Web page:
Yellowjacket Wasps Obvious Now

This is the time of year when populations of yellowjackets and other social wasps are large enough to be quite noticeable and when people determine 'something needs to be done.' The wasps have been present since spring, but populations were very small through the early part of the summer and didn't reach their peak numbers of approximately 5,000 yellowjackets per colony until late summer.

Yellowjackets build paper nests similar to hornets, but either in the ground, a log or landscape timber or building wall or attic. Yellowjackets are commonly observed hovering back and forth at the small nest opening or around garbage cans and other areas where they forage for food. The workers from the colony travel up to a few hundred yards from the nest while looking for food. In the early summer the wasps forage for caterpillars and other 'meat' items, but in the fall prefer sweets such as pop and candy residue in garbage cans.

Yellowjacket Control.
If a nest is located where it is out of the way and not likely to be disturbed, it is best left alone. If, however, a nest is located in a 'high traffic' area such as along walks or near doorways, control is justified to reduce the threat of being stung.

Nests in walls or in the ground can be destroyed by placing an insecticide dust (e.g., Sevin or rotenone garden dust) in and around the nest entrance during the night. The dust particles will adhere to the insects as they leave and reenter the nest and control will usually be achieved within a few days. Do not plug a nest opening in a house wall until you are sure all activity within the nest has stopped.

For other kinds of wasps (hornets and paper wasps) that build above ground nests on trees and houses use the 'wasp and hornet' aerosol sprays specifically made for this purpose. These spray cans shoot the insecticide several feet. Treat nests at night when all of the workers are at the nest and the chances of being stung are lower. Retreat in 2 or 3 days if necessary.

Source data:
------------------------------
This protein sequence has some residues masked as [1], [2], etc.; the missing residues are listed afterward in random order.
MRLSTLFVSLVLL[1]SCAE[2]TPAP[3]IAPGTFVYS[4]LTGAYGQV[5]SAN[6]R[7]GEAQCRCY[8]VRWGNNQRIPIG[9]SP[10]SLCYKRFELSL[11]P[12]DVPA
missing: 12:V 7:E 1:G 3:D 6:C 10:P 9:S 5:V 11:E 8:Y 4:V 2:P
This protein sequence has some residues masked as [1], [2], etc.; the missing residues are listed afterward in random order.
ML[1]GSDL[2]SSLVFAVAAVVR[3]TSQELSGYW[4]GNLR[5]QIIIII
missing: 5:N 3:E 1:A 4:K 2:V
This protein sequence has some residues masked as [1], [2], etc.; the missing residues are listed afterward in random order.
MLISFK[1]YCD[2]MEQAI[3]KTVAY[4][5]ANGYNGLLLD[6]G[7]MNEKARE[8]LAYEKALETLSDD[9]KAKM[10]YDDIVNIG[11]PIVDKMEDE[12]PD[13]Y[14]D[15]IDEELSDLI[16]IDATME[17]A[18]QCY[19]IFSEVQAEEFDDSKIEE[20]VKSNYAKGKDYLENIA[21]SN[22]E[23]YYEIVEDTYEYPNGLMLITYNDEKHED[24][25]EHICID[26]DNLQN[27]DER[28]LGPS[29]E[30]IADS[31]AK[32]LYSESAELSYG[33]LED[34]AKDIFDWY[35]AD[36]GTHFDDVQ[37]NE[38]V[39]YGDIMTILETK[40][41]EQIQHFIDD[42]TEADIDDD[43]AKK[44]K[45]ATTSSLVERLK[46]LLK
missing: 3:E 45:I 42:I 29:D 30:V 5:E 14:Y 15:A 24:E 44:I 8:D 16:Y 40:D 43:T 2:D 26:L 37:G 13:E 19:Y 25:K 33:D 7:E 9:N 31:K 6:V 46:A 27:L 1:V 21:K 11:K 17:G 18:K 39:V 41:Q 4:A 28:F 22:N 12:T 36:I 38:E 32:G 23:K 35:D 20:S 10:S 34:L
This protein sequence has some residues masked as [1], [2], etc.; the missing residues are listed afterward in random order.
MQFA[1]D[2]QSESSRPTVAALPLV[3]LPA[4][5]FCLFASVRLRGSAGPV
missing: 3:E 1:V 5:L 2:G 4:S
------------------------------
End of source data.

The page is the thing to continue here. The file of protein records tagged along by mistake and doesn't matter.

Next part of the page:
Wasps or Bees -- How can you tell?
Many of the questions at this time of year about stinging insects mention 'bees' nesting in the wall of the house or in a hole in the ground. More often than not, these 'bees' are yellowjacket wasps. The following pictures and descriptions show the differences.

Honey Bee Size: approximately 1/2 inch long. Color: golden brown with thin black stripes. Body texture: generally fuzzy appearance; the thorax, especially, is covered with branched or plumose hairs. Leg characteristic: first segment of hind tarsus broad, flat and densely hairy (pollen collector). Wing characteristic at rest: wings lay flay and unfolded atop the abdomen. Nest site: in hives, house walls, hollow trees. Never in the ground. Nest material: wax. Nest contents: honey and stored pollen. Food: exclusively pollen and nectar, occasionally moist sweets such as pop residue.

Yellowjacket Wasp Size: approximately 1/2 inch long. Color: bright yellow with black lines, spots, triangles or diamonds. Body texture: hard and shiny; few if any hairs on the body. Body shape: thinner, more pointed abdomen than honey bee. Leg characteristic: first segment of hind tarsus not broad or flat (no pollen collector). Wing characteristic at rest: wings fold into a narrow strip atop the abdomen. Nest site: in the ground, retaining walls, house walls, hollow trees. Nest material: paper. Nest contents: no stored food. Food: other insects, sweet food residues.

This article originally appeared in the August 26, 1992 issue, pp. 145-6.


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